At one point or another, we’ve all asked students to read a paragraph or two independently and been baffled by some students’ struggle to summarize what they’ve read. Students struggle with this skill for a variety of reasons, but one common roadblock to comprehension is often students’ limited academic vocabulary.
What research tells us about vocabulary instruction is that providing students with a list of words to reference or memorize is not a solution to this common struggle; it is merely a band-aid.
In order to empower our students to endure and surmount vocabulary-based challenges, content-area teachers must model strategies for attacking unknown words and phrases. Teaching students to not only identify their roadblocks, but to engage with the word or phrase systematically, provides students with a transferable skill.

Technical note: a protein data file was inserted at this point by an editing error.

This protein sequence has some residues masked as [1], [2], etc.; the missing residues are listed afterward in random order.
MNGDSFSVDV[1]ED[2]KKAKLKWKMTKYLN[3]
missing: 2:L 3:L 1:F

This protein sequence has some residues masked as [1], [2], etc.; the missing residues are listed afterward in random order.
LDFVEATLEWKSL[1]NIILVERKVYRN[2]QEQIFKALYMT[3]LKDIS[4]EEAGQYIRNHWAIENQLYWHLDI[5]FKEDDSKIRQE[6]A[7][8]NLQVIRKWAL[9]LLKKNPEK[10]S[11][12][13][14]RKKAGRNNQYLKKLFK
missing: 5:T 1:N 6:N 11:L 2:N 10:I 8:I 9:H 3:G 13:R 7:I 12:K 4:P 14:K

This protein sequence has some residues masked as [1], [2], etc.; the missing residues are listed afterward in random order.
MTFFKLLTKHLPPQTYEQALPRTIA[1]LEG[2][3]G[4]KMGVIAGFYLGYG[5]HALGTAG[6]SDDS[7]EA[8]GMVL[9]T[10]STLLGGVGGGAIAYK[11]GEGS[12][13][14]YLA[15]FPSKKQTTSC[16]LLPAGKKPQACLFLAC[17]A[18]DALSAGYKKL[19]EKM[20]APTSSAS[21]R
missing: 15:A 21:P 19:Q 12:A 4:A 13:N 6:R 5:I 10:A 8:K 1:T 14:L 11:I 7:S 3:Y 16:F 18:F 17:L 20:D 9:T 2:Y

Try modeling (and asking students to model) use of these strategies for solving unknown words or phrases:
- Break the word down into parts (prefix, suffix, root word)
- Connect to prior knowledge about word parts
- Reread and read beyond the unknown, looking for clues
- Make a prediction about the word’s meaning and plug it into the sentence
- Reread the sentence to confirm that the predicted meaning make sense
- As a LAST RESORT, look up the meaning of a word
This list makes a great classroom poster to be referenced each time students encounter unknown words/phrases that act as roadblocks to their comprehension.
So the next time you ask students to read a bit on their own, start the post-reading discussion with: “What roadblocks or unknown words did you encounter?” and be sure to reference your strategies poster as you work with students to uncover the word’s meaning!